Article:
The audience seemed to understand that with overuse of antibiotics, drugs, pesticides and chemicals our pets micro biome can get permanently damaged. Replacing it needs more than just giving it a fecal transplant. Following up with that we need to restore and replenish the gut scaffolding with digestive enzymes, green tripe, with raw glandulars, fatty acids, herbs and a clean raw diet to replicate the the natural body. Biofilm is an abnormal overgrowth of bacteria or other organisms that prevent symbiosis in the gut. There can be a lingering biofilm of abnormal micro bacteria that stops the new flora from developing. That biofilm can be reduced with ozone therapy (O3). O3 therapy facilitates higher amount of O2 and O3 that can be given rectally, subcutaneously and other ways to increase mitochondria function. It seems like a gross procedure, but as we know, dogs will eat POOP all the time. We try to prevent this disgusting behavior. In the wild, when a carnivore like a wolf kills a deer it first tears open the abdomen and eats all the intestines with the feces and liver and other internal organs. They innately know they need all the pre and probiotics and digested plant material to make their own gut flourish.
I mentioned the need to find suitable donors is very important. This involves finding healthy dogs with flora that comes from raw fed dogs with little and preferably no antibiotic treatments. Ideally these donors should be minimally vaccinated, not on pesticides, chlorine or have fluoride in their water. Additionally, the feces should be given as fresh as possible. To return health to our patient that we care for is our goal. Thinking outside the box, when it works, should be the new standard of care.

Lets think about a broader application of this MBRT. Letting the immune system restart… Perhaps get the brain to receive all the neurotransmitters for treatment/prevention of autism and PTST.

Integrative Treatment of Gastrointestinal Blockage

Friday, May 17th, 2013

Dogs have a tendency to get into weird foreign objects, which is a problem that can often force their caretakers to go to veterinary emergency clinics. At times, these are serious issues that can be life threatening. Like young children who put everything in their mouths, younger dogs will eat and chew on a lot of things. When items get lodged in the gastrointestinal tract, vomiting will result. Abdominal pain can occur and cause tenderness when touched. With the repeated vomiting, dehydration follows, electrolytes are depleted and the intestines become more tense. The cycle continues as the dog becomes toxic. Surgery is often presented as the option of choice.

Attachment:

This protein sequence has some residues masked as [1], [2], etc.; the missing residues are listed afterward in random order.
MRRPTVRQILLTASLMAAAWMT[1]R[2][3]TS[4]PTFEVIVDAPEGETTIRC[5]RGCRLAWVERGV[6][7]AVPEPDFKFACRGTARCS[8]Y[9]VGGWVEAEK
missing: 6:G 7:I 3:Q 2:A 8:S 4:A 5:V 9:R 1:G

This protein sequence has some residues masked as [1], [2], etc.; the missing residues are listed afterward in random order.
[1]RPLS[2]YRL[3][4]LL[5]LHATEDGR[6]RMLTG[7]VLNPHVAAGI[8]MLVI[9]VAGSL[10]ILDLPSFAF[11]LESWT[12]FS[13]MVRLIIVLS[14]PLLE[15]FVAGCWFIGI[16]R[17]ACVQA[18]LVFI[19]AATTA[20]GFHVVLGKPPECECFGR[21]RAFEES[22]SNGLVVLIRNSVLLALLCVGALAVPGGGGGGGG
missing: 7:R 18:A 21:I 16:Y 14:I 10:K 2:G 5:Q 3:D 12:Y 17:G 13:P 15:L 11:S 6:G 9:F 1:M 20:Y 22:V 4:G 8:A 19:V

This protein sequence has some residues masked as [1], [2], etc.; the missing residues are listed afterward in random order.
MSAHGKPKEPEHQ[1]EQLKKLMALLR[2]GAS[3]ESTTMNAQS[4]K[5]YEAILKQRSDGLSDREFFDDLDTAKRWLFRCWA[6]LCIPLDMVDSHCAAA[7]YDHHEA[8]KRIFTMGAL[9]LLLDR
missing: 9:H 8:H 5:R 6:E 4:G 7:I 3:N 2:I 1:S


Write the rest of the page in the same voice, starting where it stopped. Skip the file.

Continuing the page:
But what can one do to stop the vicious emergency cycle that ends up as a $3,000-$10,000 surgical emergency bill. Dogs eat a lot of funky stuff and most of it passes. This first aid I propose in this article, may avoid more serious complications in most circumstances in which surgery would have been the only solution offered; trying this protocol first should be standard procedure to avoid unnecessary expense and unnecessary harm to the patient.

Integrative treatment of Gastrointestinal Blockage:
I want to show you six cases of success using a non-surgical approach to providing a positive affect on the GI tract.
Do not give any drugs to stop the GI tract as we want to work with an “awake gut.”

1) Hydration – With the continuous vomiting, the body is dehydrated. This can be stressful for all the organ systems, so giving intravenous or subcutaneous fluids is needed. I use ozonated saline subcutaneous with Tachyon energy placed outside the glass cylinders, as it hydrates and also delivers O3 which converts to O2. The benefits of the ozone are to bring down inflammation and it acts as an antimicrobial for anaerobic bacteria. The ozone delivers oxygen to the irritated tissue as it displaces CO2. By increasing the O2 it helps the traumatized gut area and gives oxygen to the stable tissue. I also recommend using Vitamin C and B-complex (½ -1 cc of each is suggested) to act as an anti-oxidant, preventing free radical damage from the oxidation

2) Lubrication – The gut becomes dried out and the object lodged in the stomach or gut will stick to the mucosa. I therefore give a bolus of Vaseline petroleum jelly (approx 1 tablespoon per 10 lbs). Give Vaseline at the initial diagnosis and follow up an hour later with a Vaseline and bread sandwich, which acts as a lubricant and a bolus to help push the foreign body toward its exit.

3) Homeopathy – Homeopathic remedies allow the body’s vital energy to respond to a particular symptom. Nux Vomica is the remedy for overeating or eating something toxic. I give a 200C Nux Vomica mixed in water placed on the tongue about 15 minutes after the petroleum ingestion. Calendula helps with the intestines to become less inflamed and move more normally.
To give 200C or 30C Calendula after the 1st and 2nd petroleum sandwich at home.